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PLANTAR FASCIITIS AND HOW SOLE CONTROL IN ST. LOUIS CAN HELP.
Written by Michael Lukowsky, Certified Pedorthist Mike Lukowsky
Anatomy
Plantar fasciitis (pronounced PLAN-tar fashee-EYE-tiss) heel pain is the most common foot problem and one of the hardest to overcome.  The plantar fascia is a thick fibrous band of tissues that attaches to the heel bone (calcaneus's) and spans across the bottom of the foot and arch and attaches to the back of the toes.  It acts like a bowstring to maintain the arch of the foot and it is the body's main shock absorber.  
 
 
 
 
Contributing factors
 Flat (pronated) feet
 High arched rigid feet
 Poor shoe support
 Short shoes
 Walking/running uphill
 Soft terrain (sand)
 Increasing age
 Sudden weight increase
 Tight calf muscles
 

 


When the calves are tight, the Achilles tendon pulls the heel bone up, thus pulling the fascia tight (above Left). When the calf muscles are stretched the less pull on the heel bone, thus less pull on the fascia (above Right).


 
 
 
The Injury
The fascia endures tension that is at least 2 times the body weight during walking at the moment when the heel of the trailing leg begins to lift off the ground.  This moment of maximum tension is increased and "sharpened" (it increases suddenly) if there is lack of flexibility in the calf muscles.  The problem starts when the fascia is overused, and micro tears within the fascia become inflamed, usually at the insertion at the heel, resulting in pain. The fascia may tear at the midsole and near the toes as well.  Plantar fasciitis is an ongoing injury process, since it is difficult to rest the foot, it gradually becomes worse.  When sleeping or at rest, the fascia is shortened and tight, as well as the calf muscles.  Thus upon rising, a painful re-injury occurs.  Heel spurs are the body’s way of helping the fascia to re-attach to the heel.  The heel bone calcifies toward the torn tissue to help it heal.  Heel spurs do not cause the initial pain, nor do they cause the problem, they are a result of the problem.  Spurs do not hurt unless they are very large, fractured, or if there is fat pad atrophy.  The medical code (ICD-9) for plantar fasciities is 728.71.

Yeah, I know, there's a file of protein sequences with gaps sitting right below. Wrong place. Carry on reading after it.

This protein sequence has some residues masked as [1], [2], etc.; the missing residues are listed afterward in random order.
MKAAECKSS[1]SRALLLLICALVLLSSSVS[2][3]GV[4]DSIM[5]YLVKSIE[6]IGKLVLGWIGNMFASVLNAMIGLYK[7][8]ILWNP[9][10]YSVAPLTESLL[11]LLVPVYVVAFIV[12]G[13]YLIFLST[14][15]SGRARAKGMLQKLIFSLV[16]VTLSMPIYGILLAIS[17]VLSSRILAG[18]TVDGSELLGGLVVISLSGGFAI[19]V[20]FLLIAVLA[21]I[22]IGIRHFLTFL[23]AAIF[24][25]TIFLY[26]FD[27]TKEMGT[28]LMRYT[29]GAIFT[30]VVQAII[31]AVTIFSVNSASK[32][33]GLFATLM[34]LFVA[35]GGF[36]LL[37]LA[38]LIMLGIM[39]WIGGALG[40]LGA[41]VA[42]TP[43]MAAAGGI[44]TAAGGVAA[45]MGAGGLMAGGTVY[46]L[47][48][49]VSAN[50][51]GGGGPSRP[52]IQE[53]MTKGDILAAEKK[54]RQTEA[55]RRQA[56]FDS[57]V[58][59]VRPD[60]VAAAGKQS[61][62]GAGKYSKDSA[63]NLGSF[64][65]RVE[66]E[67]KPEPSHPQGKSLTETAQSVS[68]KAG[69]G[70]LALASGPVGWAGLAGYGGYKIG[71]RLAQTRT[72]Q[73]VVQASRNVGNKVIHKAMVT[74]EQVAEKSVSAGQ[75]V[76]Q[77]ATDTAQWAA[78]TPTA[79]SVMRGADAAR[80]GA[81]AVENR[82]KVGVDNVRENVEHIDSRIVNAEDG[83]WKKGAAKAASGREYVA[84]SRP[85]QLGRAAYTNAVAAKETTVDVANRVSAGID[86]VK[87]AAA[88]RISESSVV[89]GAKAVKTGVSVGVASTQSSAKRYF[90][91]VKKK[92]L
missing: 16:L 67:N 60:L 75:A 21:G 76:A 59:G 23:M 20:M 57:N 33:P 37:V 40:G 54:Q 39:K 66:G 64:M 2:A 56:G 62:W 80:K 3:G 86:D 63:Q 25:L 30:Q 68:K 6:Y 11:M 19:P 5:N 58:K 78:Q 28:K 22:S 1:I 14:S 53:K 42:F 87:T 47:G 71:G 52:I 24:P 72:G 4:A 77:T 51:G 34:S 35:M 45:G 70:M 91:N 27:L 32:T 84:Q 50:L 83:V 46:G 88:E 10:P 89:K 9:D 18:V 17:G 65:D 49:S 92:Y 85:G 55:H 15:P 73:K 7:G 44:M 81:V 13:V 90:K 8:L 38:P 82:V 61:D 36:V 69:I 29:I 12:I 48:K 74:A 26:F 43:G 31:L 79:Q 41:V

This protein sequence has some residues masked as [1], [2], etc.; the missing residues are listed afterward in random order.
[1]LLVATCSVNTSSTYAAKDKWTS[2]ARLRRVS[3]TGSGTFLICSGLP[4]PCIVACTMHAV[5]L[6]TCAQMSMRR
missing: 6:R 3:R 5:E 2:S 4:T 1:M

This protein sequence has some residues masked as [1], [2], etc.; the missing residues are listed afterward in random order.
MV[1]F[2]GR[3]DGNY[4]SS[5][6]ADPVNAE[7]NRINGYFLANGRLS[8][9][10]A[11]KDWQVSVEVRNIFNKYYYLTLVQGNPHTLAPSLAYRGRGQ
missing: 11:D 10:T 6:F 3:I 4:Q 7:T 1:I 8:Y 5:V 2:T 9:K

What to expect
For most patients, the time period for complete resolution of plantar fascia pain is equal to the time period from when the pain started until the treatment begins.    However, most people find significant relief, usually 70% to 80%, 4 to 6 weeks after treatment starts.  For example if the pain stated 6 months ago and treatment just began, it may take 6 months for the pain to disappear totally but significant relief will come in 4 to six weeks.
 
Treatment
 
Medication: Most physicians will prescribe an anti-inflammatory to relieve pain.  Over the counter drugs such as Ibuprofen, Alieve, and Motrin could be used.
 
Do not go barefoot while having plantar fasciitis symptoms.  If you walk of run for exercise do not walk or run uphills.  Keep your treadmill flat, no incline.
 
Rest: Listen to your body.  If the pain is so bad you may have to stay off your feet for a period of time.

Stretching: It is absolutely necessary to do the stretches at least 2 times a day to find relief from plantar fasciitis.  Stretching the calf muscles without re-injuring the fascia twice a day and especially before getting out of bed in the morning is very helpful for plantar fasciitis.  Take a towel and toss it across the ball of your foot and pull gently to stretch your calves before getting out of bed.  Step directly into a supportive sandal or a pair of shoes with your orthotic upon rising.  Do not get out of bed barefoot.

1. 2.

 

Calf Stretches

1. With your toes pointed straight foward lean against a wall and bend the knee of the unaffected foot. Keep that foot forward.  While keeping your heels on the ground and the back knee straight, lean forward toward the wall. You will feel a mild pull in your calf area but NO pain.  Hold for 10-15 seconds and relax.  Repeat 10 times.